I blog about statistics and research design with an audience consisting of researchers in bilingualism, multilingualism, and applied linguistics in mind.
Latest blog posts
20 November 2017
In recent years, psychologists have started to run large-scale replications of seminal studies. For a variety of reasons, which I won’t go into, this welcome development hasn’t quite made it to research on language learning and bi- and multilingualism. That said, I think it can be interesting to scrutinise how these large-scale replications are conducted. In this blog post, I take a closer look at a replication attempt by O’Donnell et al. with some 4,500 participants that’s currently in press at Psychological Science and make five suggestions as to how I think similar replications could be designed to be even more informative.
24 October 2017
A recurring theme in the writings of methodologists over the last years and indeed decades is that researchers need to increase the statistical power (and precision) of the studies they conduct. These writers have rightly stressed the necessity of larger sample sizes, but other research design characteristics that affect power and precision have received comparatively little attention. In this blog post, I discuss and demonstrate how by capitalising on information that they collect anyway, researchers can achieve more power and precision without running more participants.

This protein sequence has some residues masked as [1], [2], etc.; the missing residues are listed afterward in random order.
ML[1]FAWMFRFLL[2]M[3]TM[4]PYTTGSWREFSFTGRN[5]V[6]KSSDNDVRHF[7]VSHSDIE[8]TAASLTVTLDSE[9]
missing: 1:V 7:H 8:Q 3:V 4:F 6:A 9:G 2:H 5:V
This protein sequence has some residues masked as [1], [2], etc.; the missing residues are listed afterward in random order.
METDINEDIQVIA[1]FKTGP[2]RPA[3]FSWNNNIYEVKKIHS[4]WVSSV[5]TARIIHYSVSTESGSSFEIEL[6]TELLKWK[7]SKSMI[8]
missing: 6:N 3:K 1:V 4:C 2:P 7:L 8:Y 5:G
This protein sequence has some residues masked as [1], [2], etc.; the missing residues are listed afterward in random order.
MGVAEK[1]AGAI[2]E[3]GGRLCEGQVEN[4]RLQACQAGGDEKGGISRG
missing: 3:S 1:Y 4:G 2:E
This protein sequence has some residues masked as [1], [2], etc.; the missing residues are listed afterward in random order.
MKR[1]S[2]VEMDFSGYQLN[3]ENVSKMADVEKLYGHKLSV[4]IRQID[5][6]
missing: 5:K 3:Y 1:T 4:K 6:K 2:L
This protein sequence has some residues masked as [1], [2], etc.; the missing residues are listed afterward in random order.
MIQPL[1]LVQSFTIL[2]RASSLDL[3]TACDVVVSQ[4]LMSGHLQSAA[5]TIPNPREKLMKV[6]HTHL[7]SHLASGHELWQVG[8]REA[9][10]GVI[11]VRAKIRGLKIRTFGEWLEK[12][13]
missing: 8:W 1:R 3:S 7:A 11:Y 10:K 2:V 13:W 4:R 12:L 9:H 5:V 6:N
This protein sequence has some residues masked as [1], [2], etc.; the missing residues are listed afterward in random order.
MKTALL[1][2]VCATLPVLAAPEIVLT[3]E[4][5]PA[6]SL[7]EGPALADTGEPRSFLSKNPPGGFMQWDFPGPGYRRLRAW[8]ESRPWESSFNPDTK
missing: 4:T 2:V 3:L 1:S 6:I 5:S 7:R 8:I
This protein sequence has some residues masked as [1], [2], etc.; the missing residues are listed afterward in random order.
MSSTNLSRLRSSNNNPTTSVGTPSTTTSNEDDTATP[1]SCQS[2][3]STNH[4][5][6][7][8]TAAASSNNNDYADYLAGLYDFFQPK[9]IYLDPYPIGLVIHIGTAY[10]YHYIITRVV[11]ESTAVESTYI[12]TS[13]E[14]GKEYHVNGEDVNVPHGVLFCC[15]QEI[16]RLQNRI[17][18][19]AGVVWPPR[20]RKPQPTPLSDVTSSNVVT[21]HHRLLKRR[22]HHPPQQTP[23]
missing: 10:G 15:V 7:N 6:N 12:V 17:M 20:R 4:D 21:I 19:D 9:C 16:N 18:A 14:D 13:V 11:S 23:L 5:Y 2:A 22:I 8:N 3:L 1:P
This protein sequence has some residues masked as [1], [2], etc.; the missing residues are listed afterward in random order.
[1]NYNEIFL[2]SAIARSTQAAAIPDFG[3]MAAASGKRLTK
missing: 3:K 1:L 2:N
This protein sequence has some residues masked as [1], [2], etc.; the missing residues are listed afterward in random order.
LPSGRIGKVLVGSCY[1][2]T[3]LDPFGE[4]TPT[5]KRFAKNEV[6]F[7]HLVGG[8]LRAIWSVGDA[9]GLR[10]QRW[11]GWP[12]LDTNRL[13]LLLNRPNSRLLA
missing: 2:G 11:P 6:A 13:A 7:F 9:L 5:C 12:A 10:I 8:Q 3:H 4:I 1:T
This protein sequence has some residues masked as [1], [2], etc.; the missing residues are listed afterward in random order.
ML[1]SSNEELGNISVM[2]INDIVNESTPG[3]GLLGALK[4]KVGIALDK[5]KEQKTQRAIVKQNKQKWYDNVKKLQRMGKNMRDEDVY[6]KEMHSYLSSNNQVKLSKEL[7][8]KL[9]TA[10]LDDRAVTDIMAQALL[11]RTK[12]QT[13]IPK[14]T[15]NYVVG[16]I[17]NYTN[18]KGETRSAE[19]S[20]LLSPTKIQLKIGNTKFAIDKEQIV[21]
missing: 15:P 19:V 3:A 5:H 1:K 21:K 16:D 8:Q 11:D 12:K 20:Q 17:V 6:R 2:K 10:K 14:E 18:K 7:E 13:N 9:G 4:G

19 September 2017
Stopping to collect data early when
the provisional results are significant (“optional stopping”)
inflates your chances of finding
a pattern in the data when
nothing is going on. This can be countered using a technique
known as sequential testing, but that’s not what this post
is about. Instead, I’d like to illustrate that optional stopping
isn’t necessarily a problem if your stopping rule doesn’t
involve p-values. If instead of on p-values, you base
your decision to collect more data or not on how wide
your current confidence interval (or Bayesian credible interval)
is, peeking at your data can be a reasonable strategy.
Additionally, in this post, I want share some code for
R functions that you can adapt in order to simulate
the effects of different stopping rules.
14 September 2017
When designing a study, you sometimes have a pool of candidate stimuli
(words, sentences, texts, images etc.) that is too large to present to
each participant in its entirety. If you want data for all or at least
most stimuli, a possible solution is to split up the pool of stimuli
into sets of overseeable size and assign each participant to one of the
different sets. Ideally, you’d want the different sets to be as comparable
as possible with respect to a number of relevant characteristics so that
each participant is exposed to about the same diversity of stimuli during
the task. For instance, when presenting individual words to participants,
you may want for each participant to be confronted with a similar distribution
of words in terms of their frequency, length, and number of adverbs.
In this blog post I share some
R code that I used to split up two
types of stimuli into sets that are comparable with respect to one or several
variables—in the hopes that you can easily adapt them for your own needs.
24 August 2017